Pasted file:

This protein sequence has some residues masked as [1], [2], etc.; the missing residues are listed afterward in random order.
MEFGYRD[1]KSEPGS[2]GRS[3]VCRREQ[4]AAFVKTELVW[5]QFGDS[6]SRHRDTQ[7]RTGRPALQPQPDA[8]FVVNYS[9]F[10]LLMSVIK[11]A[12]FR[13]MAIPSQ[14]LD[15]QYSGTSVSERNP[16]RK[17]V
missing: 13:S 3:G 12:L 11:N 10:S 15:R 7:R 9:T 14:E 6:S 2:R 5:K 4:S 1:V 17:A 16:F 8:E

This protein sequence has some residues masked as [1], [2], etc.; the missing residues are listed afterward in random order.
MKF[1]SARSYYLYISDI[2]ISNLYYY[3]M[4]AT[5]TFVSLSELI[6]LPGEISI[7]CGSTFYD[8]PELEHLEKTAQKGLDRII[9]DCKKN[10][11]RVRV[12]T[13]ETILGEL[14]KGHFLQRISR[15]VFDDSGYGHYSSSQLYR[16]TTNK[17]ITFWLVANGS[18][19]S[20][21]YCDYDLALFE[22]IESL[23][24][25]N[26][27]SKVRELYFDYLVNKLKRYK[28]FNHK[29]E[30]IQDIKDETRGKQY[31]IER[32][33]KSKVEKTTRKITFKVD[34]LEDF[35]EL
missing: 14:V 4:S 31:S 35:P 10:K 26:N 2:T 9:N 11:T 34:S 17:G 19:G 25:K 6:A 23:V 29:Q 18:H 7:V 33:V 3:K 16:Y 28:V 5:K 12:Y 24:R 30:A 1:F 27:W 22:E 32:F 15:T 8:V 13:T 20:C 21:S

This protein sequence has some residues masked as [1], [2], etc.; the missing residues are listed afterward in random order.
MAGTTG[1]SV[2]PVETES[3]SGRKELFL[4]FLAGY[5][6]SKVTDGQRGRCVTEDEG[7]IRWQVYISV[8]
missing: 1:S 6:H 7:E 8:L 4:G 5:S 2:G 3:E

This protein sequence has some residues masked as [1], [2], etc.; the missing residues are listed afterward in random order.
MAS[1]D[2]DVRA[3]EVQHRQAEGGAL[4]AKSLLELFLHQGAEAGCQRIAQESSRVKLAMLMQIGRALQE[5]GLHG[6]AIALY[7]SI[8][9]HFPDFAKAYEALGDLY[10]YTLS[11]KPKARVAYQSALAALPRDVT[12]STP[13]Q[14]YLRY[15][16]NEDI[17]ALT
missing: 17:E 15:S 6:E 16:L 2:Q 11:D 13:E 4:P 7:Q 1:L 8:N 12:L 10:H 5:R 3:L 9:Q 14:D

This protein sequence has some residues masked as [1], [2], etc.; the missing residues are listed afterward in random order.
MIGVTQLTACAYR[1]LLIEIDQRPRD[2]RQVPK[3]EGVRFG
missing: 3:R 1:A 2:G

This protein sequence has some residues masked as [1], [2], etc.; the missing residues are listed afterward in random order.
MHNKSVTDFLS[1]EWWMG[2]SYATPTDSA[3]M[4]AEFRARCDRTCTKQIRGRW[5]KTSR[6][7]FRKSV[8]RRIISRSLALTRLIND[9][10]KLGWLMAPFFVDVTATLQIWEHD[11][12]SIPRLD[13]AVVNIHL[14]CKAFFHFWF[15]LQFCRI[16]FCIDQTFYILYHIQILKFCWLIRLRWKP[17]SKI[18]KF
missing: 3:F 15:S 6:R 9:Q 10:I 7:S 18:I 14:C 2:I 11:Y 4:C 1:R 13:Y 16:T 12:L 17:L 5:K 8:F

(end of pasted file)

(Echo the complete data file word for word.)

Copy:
This protein sequence has some residues masked as [1], [2], etc.; the missing residues are listed afterward in random order.
MEFGYRD[1]KSEPGS[2]GRS[3]VCRREQ[4]AAFVKTELVW[5]QFGDS[6]SRHRDTQ[7]RTGRPALQPQPDA[8]FVVNYS[9]F[10]LLMSVIK[11]A[12]FR[13]MAIPSQ[14]LD[15]QYSGTSVSERNP[16]RK[17]V
missing: 13:S 3:G 12:L 11:N 10:S 15:R 7:R 9:T 14:E 6:S 2:R 5:K 4:S 1:V 17:A 16:F 8:E

This protein sequence has some residues masked as [1], [2], etc.; the missing residues are listed afterward in random order.
MKF[1]SARSYYLYISDI[2]ISNLYYY[3]M[4]AT[5]TFVSLSELI[6]LPGEISI[7]CGSTFYD[8]PELEHLEKTAQKGLDRII[9]DCKKN[10][11]RVRV[12]T[13]ETILGEL[14]KGHFLQRISR[15]VFDDSGYGHYSSSQLYR[16]TTNK[17]ITFWLVANGS[18][19]S[20][21]YCDYDLALFE[22]IESL[23][24][25]N[26][27]SKVRELYFDYLVNKLKRYK[28]FNHK[29]E[30]IQDIKDETRGKQY[31]IER[32][33]KSKVEKTTRKITFKVD[34]LEDF[35]EL
missing: 14:V 4:S 31:S 35:P 10:K 26:N 2:T 9:N 11:T 34:S 17:G 19:G 25:K 6:A 23:V 29:Q 18:H 7:V 33:V 3:K 16:Y 28:V 5:K 12:Y 24:R 30:A 1:F 27:W 22:E 32:F 15:T 8:V 13:T 20:C 21:S

This protein sequence has some residues masked as [1], [2], etc.; the missing residues are listed afterward in random order.
MAGTTG[1]SV[2]PVETES[3]SGRKELFL[4]FLAGY[5][6]SKVTDGQRGRCVTEDEG[7]IRWQVYISV[8]
missing: 1:S 6:H 7:E 8:L 4:G 5:S 2:G 3:E

This protein sequence has some residues masked as [1], [2], etc.; the missing residues are listed afterward in random order.
MAS[1]D[2]DVRA[3]EVQHRQAEGGAL[4]AKSLLELFLHQGAEAGCQRIAQESSRVKLAMLMQIGRALQE[5]GLHG[6]AIALY[7]SI[8][9]HFPDFAKAYEALGDLY[10]YTLS[11]KPKARVAYQSALAALPRDVT[12]STP[13]Q[14]YLRY[15][16]NEDI[17]ALT
missing: 17:E 15:S 6:E 16:L 2:Q 11:D 13:E 4:P 7:Q 1:L 8:N 12:L 10:H 5:R 3:L 9:Q 14:D

This protein sequence has some residues masked as [1], [2], etc.; the missing residues are listed afterward in random order.
MIGVTQLTACAYR[1]LLIEIDQRPRD[2]RQVPK[3]EGVRFG
missing: 3:R 1:A 2:G

This protein sequence has some residues masked as [1], [2], etc.; the missing residues are listed afterward in random order.
MHNKSVTDFLS[1]EWWMG[2]SYATPTDSA[3]M[4]AEFRARCDRTCTKQIRGRW[5]KTSR[6][7]FRKSV[8]RRIISRSLALTRLIND[9][10]KLGWLMAPFFVDVTATLQIWEHD[11][12]SIPRLD[13]AVVNIHL[14]CKAFFHFWF[15]LQFCRI[16]FCIDQTFYILYHIQILKFCWLIRLRWKP[17]SKI[18]KF
missing: 3:F 15:S 6:R 9:Q 10:I 7:S 18:I 14:C 2:I 11:Y 4:C 1:R 13:Y 16:T 12:L 17:L 5:K 8:F